Isn’t it amazing the impact that birthdays can have on us? It’s always fun to see the kids walk into school on their birthdays, almost always with a smile on their faces and a bagful of completely unhealthy snacks for their classmates. Birthdays mark a very special occasion. When we were conceived, we came into existence, and when we were born, we came into this world. So your birthday is more than just a day for cake (or moping, when we reach that age), but a celebration of the day when we first started to get to know you!
So what about Jesus Christ, the Son of God? Well, he was sort of born, and sort of not born. This is partly what we mean when we say in the new Gloria the titles “Only Begotten Son” and “Son of the Father”. These are ancient titles of Jesus that remind us that Jesus is both God and man, and how that is even possible.
The Son (by which I mean the second Person of the Holy Trinity) is God. And of course, that means that he is eternal – he has no beginning, and will have no end. “Begotten” is a technical word that the Church uses to explain the fact that the Son (who is God, by the way) comes forth from the Father (who is also God), but He is no less eternal, no less God, than any other member of the Holy Trinity.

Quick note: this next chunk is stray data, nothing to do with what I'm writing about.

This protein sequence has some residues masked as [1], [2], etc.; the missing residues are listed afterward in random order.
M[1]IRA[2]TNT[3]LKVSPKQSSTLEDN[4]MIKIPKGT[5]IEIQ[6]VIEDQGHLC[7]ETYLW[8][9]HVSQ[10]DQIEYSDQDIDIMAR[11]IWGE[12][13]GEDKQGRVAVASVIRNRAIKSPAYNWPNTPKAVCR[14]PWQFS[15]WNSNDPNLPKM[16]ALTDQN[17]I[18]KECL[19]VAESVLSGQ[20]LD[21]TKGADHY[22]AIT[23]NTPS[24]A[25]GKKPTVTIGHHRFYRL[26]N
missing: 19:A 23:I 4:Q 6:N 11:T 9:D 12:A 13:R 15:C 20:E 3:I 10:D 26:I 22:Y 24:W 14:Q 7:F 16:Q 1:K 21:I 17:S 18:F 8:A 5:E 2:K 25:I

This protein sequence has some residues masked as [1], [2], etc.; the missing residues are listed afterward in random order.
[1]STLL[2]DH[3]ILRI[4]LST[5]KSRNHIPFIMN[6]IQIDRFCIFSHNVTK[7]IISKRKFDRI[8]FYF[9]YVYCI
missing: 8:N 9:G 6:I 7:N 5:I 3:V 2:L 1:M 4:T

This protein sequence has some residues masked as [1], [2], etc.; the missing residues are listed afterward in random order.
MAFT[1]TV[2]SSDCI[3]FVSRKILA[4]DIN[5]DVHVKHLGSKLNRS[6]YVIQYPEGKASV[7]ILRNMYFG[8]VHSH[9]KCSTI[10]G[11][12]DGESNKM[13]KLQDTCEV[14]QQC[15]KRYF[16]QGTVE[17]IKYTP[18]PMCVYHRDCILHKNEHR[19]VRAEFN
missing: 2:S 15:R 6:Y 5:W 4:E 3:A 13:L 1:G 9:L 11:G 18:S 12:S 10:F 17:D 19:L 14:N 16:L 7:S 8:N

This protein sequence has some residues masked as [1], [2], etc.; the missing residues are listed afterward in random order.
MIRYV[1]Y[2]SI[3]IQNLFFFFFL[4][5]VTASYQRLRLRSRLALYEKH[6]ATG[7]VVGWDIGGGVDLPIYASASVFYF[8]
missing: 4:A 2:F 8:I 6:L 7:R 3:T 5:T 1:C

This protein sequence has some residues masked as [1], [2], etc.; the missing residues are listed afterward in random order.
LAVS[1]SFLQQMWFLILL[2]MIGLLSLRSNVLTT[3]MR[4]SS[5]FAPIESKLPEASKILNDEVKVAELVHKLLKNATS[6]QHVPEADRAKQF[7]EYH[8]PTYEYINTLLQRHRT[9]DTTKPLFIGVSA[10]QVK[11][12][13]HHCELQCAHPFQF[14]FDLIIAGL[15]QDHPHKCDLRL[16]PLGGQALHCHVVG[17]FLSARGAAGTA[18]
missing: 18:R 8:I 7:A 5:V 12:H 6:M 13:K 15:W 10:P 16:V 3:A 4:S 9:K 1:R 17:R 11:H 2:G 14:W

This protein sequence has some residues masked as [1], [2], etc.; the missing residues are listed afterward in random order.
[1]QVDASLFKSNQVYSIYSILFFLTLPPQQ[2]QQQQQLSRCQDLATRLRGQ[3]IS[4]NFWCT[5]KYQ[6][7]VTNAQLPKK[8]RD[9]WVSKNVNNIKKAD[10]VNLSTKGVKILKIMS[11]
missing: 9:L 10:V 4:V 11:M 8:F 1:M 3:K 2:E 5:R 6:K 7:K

And yet, the great mystery of Christmas, which we celebrate in just a few weeks, celebrates the fact that the eternal Son of God – who existed even before time itself, and who was there when the world was created, when Moses crossed the Red Sea, when King David slew Goliath, or when the Israelites returned from exile – became a man, a human being named Jesus, who had a birthday like us, and was born of his mother, Mary. This wasn’t some guy who was good enough that God decided to make a deity as well, nor a guy who tricked us into thinking he was human, but who was just God wearing a human being costume. This Jesus, who we praise in the Gloria, is 100% God and 100% man!
Much of the rest of the Gloria is the same, except for a few additions to make it sound more poetic and more closely imitate some of the Latin sentences. But it’s important to know how we’re praising God, even in single words like “begotten”.